Sex Roles

, Volume 58, Issue 7–8, pp 458–466

Self-objectification and Well-being: The Impact of Self-objectification on Women’s Overall Sense of Self-worth and Life Satisfaction

Original Article

DOI: 10.1007/s11199-007-9357-3

Cite this article as:
Mercurio, A.E. & Landry, L.J. Sex Roles (2008) 58: 458. doi:10.1007/s11199-007-9357-3


Research on objectification theory (Fredrickson and Roberts in Psychology of Women Quarterly 21:173–206, 1997) has demonstrated relations among self-objectification, body shame, and negative health outcomes. Less research has focused on the relation of self-objectification to indicators of well-being. We examined associations among self-objectification, body shame, and two indicators of well-being (i.e., self-esteem and satisfaction with life) in a path analytic model. We also tested explicitly whether body shame mediated the relation between self-objectification and self-esteem and whether self-esteem mediated the relation between body shame and life satisfaction. Female undergraduates (N = 227) from the United States completed questionnaires assessing the constructs of interest. Results indicated that the proposed model fit the data and that body shame and self-esteem mediated as predicted. Implications of these findings are discussed.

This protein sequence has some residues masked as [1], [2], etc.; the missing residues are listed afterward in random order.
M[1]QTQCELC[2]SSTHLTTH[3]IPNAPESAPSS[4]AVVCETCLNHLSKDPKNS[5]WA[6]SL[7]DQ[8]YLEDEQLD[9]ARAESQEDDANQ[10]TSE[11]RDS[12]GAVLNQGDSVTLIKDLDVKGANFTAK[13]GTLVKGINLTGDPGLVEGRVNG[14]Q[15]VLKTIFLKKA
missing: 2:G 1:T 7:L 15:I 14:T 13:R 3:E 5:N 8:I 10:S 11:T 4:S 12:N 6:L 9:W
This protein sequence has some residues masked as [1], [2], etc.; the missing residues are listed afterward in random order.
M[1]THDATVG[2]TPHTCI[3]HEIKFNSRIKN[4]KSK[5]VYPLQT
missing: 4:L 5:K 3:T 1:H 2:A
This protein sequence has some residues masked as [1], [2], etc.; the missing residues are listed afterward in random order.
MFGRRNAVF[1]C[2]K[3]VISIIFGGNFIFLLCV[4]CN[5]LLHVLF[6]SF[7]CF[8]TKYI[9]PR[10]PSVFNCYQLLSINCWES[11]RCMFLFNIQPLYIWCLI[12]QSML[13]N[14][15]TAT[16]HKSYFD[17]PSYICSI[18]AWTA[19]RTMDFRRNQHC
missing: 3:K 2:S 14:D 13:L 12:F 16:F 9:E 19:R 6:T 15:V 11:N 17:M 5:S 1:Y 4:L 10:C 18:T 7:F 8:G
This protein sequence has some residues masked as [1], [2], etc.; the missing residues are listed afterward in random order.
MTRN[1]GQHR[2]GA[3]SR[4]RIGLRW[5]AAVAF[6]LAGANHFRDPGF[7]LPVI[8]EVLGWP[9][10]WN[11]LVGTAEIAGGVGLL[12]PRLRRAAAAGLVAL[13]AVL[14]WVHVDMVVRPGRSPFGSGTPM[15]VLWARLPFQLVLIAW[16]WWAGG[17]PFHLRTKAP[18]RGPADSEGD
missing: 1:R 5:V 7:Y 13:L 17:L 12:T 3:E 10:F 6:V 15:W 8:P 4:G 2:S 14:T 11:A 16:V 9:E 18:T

Objectification theory Self-objectification Satisfaction with life Self-esteem 

Copyright information

© Springer Science+Business Media, LLC 2007

Authors and Affiliations

  1. 1.Department of MedicineUniversity of Minnesota Medical SchoolMinneapolisUSA
  2. 2.OMNI InstituteDenverUSA

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